A recent report by leading credit rating firm Fitch Ratings says that although the Chinese communist regime has relaxed some restrictions on home transactions in cities, the policy is likely to have little effect on sales of new homes.
Fitch Ratings said on Sept. 25 that in response to the real estate crisis, authorities in China's first-tier cities recently relaxed mortgage regulations for first-time home buyers, driving a short sales surge in the policy's first week of implementation.
However, Fitch Ratings pointed out that the market quickly cooled again in a few days as pent-up demand in top-tier cities was exhausted.
September and October are the traditional peak season for home sales in China. Fitch Ratings believes that local authorities in many Chinese cities will ease housing transaction restrictions before the end of September in an attempt to boost sales.
Guangzhou, a first-tier city in China, further relaxed home purchase regulations for nonlocal residents in noncore areas on Sept. 20. Residents who have paid local personal income tax for at least two consecutive years are now eligible to buy a home. Previously, nonlocal residents were required to pay individual income tax for five consecutive years before they could purchase real estate. Fitch Ratings believes that more top-tier cities will follow suit.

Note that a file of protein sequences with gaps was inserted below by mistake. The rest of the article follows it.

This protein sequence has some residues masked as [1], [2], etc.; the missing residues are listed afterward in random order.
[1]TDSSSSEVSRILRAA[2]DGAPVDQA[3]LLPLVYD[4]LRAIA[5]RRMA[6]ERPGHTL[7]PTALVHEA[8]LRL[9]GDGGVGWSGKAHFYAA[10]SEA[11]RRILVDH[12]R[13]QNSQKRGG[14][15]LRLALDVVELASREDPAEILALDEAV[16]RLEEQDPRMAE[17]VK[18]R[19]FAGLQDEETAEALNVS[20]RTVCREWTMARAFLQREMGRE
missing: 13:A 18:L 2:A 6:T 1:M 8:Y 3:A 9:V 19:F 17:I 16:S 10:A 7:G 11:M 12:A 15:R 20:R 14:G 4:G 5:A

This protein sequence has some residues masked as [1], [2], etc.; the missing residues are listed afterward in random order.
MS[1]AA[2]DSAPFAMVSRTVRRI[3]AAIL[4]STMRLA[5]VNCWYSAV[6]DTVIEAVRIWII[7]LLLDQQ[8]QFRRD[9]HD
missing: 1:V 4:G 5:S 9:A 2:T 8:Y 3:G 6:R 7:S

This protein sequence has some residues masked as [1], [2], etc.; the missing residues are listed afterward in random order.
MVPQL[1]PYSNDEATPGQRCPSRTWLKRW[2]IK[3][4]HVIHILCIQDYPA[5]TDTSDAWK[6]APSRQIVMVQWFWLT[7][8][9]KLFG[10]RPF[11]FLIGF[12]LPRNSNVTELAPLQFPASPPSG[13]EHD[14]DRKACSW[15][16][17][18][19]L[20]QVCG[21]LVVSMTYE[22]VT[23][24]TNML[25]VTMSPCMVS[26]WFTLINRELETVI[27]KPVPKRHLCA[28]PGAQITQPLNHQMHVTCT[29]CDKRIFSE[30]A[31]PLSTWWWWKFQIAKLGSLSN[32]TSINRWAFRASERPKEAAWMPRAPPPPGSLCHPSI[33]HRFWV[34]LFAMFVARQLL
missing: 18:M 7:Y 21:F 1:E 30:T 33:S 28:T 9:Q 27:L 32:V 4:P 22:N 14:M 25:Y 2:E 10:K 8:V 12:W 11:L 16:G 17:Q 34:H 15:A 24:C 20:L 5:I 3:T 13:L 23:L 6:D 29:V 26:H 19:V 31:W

The report pointed out that the removal of some of the restrictions might have a short-term effect on the sales of existing homes but is unlikely to boost the sales of new homes, as “homebuyers’ concerns over the delivery of pre-sold homes in good quality, especially projects by private developers, will continue to cast a shadow over most new residential projects.”
Fitch Ratings noted that the easing of transaction policies may further concentrate demand in larger cities, whose property sales are usually more constrained by policy.
“This will add little to national new homes given top-tier cities’ small share in total,” the firm stated.
The report anticipated that the policy change may have little impact on most middle-sized and small cities.
Oversupply and Low Willingness to BuyAt least a dozen Chinese cities have also recently loosened price restrictions. This, however, has brought little success as “people continue to sit on the fence because they expect prices to go even lower,” Jens Presthus, an associate director at consulting firm Global Counsel, told The Wall Street Journal.
“This tends to be a self-reinforcing trend.”
He Keng, former deputy director of the Chinese regime’s National Bureau of Statistics, said at the China Real Economy Development Conference in Dongguan on Sept. 23 that oversupply is one of the major issues facing Chinese real estate.